Citrine Wagtail

Whilst scanning the available pipits and other wagtails a small wader was scoped. A completely unexpected Buff-breasted Sand which performed superbly for the next two hours or so before disappearing. 

 Buff-breasted Sandpiper, a new find for me

The business of the day was to find the Buff-bellied Pipit which was soon seen briefly before it disappeared. This is a species I have never really got to grips with either in the field or via photos so I was pleased to have seen it but disappointed I hadn't got the sort of views which would have given me a solid tick.

A couple of hours failed to sort the pipit out until PB (the other one) appeared and showed us the bird. I still wasn't entirely happy with the views I was getting, mostly due to the bright sunlight which I think was making the subtlty of the plumage colours hard to pick out. In the end it took me until about two in the afternoon of pacing around the north end to finally get the views I was looking for and to fully understand the identification. The clincher was hearing the call as I flushed the bird after taking a large number of pics.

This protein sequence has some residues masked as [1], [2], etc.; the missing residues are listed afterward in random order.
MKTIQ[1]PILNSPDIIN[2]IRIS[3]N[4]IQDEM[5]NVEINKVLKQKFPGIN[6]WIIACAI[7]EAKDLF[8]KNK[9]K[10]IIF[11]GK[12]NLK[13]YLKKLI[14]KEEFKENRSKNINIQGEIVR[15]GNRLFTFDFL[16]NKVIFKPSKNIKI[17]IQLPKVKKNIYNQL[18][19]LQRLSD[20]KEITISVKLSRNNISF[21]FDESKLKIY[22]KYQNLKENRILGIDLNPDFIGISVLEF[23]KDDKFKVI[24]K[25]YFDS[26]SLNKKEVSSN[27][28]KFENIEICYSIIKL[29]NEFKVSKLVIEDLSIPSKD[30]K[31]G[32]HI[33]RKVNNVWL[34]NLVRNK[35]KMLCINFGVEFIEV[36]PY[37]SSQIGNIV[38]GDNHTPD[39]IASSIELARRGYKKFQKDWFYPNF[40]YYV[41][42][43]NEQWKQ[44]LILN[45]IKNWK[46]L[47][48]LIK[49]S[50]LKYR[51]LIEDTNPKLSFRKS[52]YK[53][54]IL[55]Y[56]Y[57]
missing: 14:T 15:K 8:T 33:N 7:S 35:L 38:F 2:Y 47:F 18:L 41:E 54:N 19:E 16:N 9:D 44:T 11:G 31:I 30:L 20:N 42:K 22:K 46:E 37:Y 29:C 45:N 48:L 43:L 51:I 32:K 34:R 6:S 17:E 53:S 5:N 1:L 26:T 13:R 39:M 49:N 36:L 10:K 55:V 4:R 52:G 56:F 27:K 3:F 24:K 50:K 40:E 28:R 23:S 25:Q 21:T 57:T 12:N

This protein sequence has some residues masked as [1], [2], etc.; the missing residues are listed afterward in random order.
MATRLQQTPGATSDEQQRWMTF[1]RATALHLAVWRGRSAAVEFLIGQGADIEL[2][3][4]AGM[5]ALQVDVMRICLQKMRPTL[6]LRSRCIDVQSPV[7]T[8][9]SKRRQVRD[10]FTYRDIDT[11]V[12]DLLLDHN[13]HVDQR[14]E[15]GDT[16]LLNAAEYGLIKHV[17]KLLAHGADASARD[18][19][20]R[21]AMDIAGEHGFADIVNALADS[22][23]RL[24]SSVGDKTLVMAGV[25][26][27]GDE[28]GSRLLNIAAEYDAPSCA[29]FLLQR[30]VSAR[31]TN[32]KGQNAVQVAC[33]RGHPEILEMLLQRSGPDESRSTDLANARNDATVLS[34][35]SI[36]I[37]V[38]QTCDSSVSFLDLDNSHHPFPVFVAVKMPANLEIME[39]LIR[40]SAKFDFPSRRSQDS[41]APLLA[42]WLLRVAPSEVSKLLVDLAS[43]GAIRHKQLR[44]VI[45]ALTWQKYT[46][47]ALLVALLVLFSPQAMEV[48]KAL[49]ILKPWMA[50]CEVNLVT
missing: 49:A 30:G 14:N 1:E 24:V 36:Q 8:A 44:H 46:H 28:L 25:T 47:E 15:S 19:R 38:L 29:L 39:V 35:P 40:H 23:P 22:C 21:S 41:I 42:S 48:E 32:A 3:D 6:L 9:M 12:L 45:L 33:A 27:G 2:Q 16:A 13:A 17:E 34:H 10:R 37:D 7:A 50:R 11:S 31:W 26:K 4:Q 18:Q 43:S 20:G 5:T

Citrine Wagtail and Buff-bellied Pipit in the same frame... nice

 Buff-bellied Pipit

During this whole performance various other things were found including a large flock of Snow Buntings, 14 Sooty Shearwaters during a half hour look at the sea, and two Lapland Buntings.

A celebratory meal was called for in the new lighthouse cafe. Unbeknown to me DE who had returned earlier  to the Obs with the hunger of a starved horse had not known about this rather fine hostelry and was not a little peeved to hear of its delights after an hour or so's tramp back to the Obs. He did however, manage Yelow-browed and glimpses of Grotfinch on the way.